Research Papers: Chromosome:
Polo-like kinase 1 mediates BRCA1 phosphorylation and recruitment at DNA double-strand breaks
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Corinne Chabalier-Taste2, Laetitia Brichese2,*, Carine Racca1,2,*, Yvan Canitrot2,3, Patrick Calsou1,2,4 and Florence Larminat1,2
1 Institute of Pharmacology and Structural Biology, CNRS UMR 5089, Toulouse, France
2 University of Toulouse, UPS, Toulouse, France
3 LBCMCP, Center for Integrative Biology, CNRS, Toulouse, France
4 Equipe Labellisée Ligue Nationale contre le Cancer, Toulouse, France
* These authors have contributed equally to this work
Florence Larminat, email:
Keywords: Plk1, DNA double-strand break, BRCA1, Rad51, homologous recombination, Chromosome Section
Received: August 25, 2015 Accepted: December 28, 2015 Published: January 06, 2016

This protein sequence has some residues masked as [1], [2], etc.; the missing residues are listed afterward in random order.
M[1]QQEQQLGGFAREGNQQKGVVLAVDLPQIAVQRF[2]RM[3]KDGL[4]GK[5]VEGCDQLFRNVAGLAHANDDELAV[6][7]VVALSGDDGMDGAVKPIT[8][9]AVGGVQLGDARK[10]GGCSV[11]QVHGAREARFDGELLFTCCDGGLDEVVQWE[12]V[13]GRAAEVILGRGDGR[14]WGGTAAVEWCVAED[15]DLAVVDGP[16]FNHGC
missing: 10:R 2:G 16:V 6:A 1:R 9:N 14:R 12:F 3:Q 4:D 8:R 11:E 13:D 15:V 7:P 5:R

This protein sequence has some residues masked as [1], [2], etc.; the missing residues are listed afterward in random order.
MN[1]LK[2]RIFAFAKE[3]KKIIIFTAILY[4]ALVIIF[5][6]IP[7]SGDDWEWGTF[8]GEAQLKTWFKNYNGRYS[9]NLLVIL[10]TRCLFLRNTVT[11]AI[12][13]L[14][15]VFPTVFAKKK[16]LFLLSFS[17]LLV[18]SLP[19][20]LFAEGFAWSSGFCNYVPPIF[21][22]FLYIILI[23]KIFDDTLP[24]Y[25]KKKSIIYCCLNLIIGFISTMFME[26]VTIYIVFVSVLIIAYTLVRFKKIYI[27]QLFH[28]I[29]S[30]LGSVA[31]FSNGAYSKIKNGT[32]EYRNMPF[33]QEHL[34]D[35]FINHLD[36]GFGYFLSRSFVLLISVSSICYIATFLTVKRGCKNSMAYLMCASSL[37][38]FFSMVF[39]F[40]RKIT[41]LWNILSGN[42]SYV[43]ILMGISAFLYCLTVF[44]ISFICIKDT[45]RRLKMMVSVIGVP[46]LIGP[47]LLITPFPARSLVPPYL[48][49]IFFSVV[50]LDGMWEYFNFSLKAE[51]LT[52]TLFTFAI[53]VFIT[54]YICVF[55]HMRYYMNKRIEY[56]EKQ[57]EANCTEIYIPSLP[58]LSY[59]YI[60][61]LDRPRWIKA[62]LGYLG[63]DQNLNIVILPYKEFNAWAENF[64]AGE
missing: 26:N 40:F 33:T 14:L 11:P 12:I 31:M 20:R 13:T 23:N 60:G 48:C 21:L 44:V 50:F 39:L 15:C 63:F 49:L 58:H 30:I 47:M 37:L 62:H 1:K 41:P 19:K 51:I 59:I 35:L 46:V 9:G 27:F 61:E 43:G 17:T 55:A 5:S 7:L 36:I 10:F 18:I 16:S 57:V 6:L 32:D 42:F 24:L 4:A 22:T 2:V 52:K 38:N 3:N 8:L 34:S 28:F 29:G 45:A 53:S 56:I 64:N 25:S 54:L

Accurate repair of DNA double-strand breaks (DSB) caused during DNA replication and by exogenous stresses is critical for the maintenance of genomic integrity. There is growing evidence that the Polo-like kinase 1 (Plk1) that plays a number of pivotal roles in cell proliferation can directly participate in regulation of DSB repair. In this study, we show that Plk1 regulates BRCA1, a key mediator protein required to efficiently repair DSB through homologous recombination (HR). Following induction of DSB, BRCA1 concentrates in distinctive large nuclear foci at damage sites where multiple DNA repair factors accumulate. First, we found that inhibition of Plk1 shortly before DNA damage sensitizes cells to ionizing radiation and reduces DSB repair by HR. Second, we provide evidence that BRCA1 foci formation induced by DSB is reduced when Plk1 is inhibited or depleted. Third, we identified BRCA1 as a novel Plk1 substrate and determined that Ser1164 is the major phosphorylation site for Plk1 in vitro. In cells, mutation of Plk1 sites on BRCA1 significantly delays BRCA1 foci formation following DSB, recapitulating the phenotype observed upon Plk1 inhibition. Our data then assign a key function to Plk1 in BRCA1 foci formation at DSB, emphasizing Plk1 importance in the HR repair of human cells.
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